By Lester Graham, Michigan Radio
The Great Lakes News Collaborative includes Bridge Michigan; Circle of Blue; Great Lakes Now at Detroit Public Television; and Michigan Radio, Michigan’s NPR News Leader; who work together to bring audiences news and information about the impact of climate change, pollution, and aging infrastructure on the Great Lakes and drinking water. This independent journalism is supported by the Charles Stewart Mott Foundation. Find all the work HERE.
More frequent and more intense storms are challenging the capacity of many cities’ stormwater systems. Climate change models indicate it’s only going to get worse. Research at the University of Michigan is looking at how municipalities can better manage a lot of water coming in all at once.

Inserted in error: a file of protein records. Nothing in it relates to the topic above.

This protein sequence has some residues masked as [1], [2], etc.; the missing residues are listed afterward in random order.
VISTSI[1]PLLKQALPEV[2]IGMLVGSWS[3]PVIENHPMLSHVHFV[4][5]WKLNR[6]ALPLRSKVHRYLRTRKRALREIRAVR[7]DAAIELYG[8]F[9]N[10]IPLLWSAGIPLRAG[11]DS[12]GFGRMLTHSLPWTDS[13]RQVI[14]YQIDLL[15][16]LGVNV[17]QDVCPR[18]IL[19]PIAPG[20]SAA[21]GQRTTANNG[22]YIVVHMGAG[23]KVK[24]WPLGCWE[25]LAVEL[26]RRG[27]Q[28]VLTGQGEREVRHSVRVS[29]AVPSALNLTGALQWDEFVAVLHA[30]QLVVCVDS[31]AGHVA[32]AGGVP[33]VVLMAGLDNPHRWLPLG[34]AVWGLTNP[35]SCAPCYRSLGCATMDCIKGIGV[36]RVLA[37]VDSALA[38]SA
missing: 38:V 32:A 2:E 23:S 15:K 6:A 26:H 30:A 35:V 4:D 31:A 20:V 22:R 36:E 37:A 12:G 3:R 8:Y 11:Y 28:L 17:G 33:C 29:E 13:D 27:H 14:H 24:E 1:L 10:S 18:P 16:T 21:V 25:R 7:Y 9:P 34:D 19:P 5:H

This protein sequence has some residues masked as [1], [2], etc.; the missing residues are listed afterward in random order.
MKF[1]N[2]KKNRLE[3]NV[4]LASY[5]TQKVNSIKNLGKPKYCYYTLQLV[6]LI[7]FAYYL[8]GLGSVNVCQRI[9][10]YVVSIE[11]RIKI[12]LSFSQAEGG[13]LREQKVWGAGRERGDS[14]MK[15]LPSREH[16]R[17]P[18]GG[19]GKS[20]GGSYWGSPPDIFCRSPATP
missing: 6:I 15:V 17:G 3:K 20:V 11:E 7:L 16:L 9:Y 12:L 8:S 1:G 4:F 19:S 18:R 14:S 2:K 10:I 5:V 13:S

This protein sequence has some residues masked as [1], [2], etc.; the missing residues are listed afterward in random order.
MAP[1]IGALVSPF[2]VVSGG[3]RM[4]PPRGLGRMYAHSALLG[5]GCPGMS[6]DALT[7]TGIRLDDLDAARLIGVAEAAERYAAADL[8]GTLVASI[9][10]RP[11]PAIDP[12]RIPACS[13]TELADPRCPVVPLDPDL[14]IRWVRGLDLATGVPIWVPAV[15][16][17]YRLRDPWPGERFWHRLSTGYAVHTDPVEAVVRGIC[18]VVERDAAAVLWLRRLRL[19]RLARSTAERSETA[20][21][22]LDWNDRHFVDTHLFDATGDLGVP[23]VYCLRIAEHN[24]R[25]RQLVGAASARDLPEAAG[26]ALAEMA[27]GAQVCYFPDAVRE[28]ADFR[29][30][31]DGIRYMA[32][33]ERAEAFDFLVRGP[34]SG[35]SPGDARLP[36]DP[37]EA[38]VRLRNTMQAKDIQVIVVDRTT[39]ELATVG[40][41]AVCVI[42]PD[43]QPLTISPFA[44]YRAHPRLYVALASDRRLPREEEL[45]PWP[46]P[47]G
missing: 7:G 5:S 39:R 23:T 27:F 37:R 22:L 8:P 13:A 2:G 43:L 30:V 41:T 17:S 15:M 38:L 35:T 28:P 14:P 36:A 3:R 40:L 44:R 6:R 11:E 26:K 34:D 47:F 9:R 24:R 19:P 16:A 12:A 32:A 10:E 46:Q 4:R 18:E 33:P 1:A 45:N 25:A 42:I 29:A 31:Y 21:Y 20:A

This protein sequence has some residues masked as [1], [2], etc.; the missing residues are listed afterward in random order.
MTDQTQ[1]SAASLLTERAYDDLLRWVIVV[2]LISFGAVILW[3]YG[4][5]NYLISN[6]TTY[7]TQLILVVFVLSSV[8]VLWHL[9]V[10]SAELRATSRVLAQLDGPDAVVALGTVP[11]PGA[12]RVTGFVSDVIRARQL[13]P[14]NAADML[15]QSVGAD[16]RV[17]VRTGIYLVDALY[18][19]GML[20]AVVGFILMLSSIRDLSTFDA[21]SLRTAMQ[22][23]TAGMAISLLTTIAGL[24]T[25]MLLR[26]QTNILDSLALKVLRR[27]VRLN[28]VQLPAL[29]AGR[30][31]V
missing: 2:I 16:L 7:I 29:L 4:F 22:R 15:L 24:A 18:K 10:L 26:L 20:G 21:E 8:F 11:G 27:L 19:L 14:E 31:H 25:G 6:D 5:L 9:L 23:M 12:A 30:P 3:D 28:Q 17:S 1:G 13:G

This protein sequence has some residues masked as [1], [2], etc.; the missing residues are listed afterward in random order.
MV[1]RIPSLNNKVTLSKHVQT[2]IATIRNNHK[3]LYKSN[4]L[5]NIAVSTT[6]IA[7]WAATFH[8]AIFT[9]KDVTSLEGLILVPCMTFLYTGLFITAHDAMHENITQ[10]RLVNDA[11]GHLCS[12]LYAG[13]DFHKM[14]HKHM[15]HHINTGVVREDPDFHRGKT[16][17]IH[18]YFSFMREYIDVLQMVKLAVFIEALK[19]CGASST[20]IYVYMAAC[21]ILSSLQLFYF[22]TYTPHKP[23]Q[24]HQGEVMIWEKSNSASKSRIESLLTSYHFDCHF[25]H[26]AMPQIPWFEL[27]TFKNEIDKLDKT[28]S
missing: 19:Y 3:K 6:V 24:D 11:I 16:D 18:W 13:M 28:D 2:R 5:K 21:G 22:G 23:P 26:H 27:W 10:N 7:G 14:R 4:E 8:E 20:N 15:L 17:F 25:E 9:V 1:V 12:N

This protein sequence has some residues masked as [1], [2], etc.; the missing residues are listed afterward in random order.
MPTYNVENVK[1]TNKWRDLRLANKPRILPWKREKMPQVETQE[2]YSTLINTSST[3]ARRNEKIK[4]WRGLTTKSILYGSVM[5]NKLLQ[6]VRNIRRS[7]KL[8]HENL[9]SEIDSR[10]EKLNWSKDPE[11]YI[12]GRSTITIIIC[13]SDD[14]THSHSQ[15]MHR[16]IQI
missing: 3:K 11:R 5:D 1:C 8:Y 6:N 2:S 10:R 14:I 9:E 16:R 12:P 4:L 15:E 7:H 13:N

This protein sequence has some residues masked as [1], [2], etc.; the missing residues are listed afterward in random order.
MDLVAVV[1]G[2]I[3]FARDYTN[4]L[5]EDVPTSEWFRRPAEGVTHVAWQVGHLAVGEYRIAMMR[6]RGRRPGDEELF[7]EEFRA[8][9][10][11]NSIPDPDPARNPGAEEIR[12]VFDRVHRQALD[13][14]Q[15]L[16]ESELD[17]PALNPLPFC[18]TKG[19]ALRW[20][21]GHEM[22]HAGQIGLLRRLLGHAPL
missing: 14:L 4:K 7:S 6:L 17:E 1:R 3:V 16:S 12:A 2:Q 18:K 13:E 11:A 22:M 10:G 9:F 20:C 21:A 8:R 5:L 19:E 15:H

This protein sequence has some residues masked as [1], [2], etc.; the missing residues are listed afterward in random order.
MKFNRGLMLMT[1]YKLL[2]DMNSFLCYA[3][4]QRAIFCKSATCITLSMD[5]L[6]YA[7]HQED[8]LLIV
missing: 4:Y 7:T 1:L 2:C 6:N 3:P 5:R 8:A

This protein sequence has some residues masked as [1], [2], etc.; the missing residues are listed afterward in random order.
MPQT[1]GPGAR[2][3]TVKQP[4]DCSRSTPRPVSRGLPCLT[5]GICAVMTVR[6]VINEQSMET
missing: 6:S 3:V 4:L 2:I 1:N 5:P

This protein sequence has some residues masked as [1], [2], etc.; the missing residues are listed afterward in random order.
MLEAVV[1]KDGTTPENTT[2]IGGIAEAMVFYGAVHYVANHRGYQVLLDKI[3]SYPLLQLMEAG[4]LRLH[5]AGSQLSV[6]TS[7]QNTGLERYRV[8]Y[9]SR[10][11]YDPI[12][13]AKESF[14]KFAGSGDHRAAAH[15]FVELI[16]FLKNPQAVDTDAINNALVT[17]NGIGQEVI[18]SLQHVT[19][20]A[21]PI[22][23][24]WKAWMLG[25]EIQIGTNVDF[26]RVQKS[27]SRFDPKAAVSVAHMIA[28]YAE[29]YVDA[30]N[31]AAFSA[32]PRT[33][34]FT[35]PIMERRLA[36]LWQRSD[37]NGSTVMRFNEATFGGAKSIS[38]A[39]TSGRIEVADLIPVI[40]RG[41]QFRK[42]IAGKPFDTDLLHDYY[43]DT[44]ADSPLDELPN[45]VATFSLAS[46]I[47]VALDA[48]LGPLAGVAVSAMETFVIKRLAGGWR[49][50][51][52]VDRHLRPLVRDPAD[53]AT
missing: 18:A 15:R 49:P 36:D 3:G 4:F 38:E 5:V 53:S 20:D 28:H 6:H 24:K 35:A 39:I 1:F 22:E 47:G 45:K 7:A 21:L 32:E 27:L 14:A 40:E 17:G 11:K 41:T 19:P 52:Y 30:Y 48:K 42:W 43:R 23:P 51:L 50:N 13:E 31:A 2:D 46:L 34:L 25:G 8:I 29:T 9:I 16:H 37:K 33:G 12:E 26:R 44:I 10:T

Associate Professor Branko Kerkez at the the university’s Civil and Environmental Engineering school says by using monitors and gate valves connected by the internet, systems can adjust to store water where there’s capacity so it doesn’t rush into areas already overwhelmed by stormwater.
“So a good example is: it’s raining a lot in one part of town. It’s not raining that much in another part of town. So, you might have storage assets that are not full all the time.”
That internet-connected monitoring system could feed into a central computer to assess what’s happening in real time and respond.
“Just like a car that, self-driving, steers itself given changing conditions, water systems in the future may be able to control themselves dynamically in response to these inputs,” Kerkez explained.
That could help avoid flooding and avoid sewer overflows that pollute rivers and lakes.
This smart stormwater management tech is just in the research stage, but big systems such as the Great Lakes Water Authority are working with the researchers to explore its potential.
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Featured image: University of Michigan Civil and Environmental Engineering students install a stormwater sensor. (Branko Kerkez/Civil And Environmental Engineering)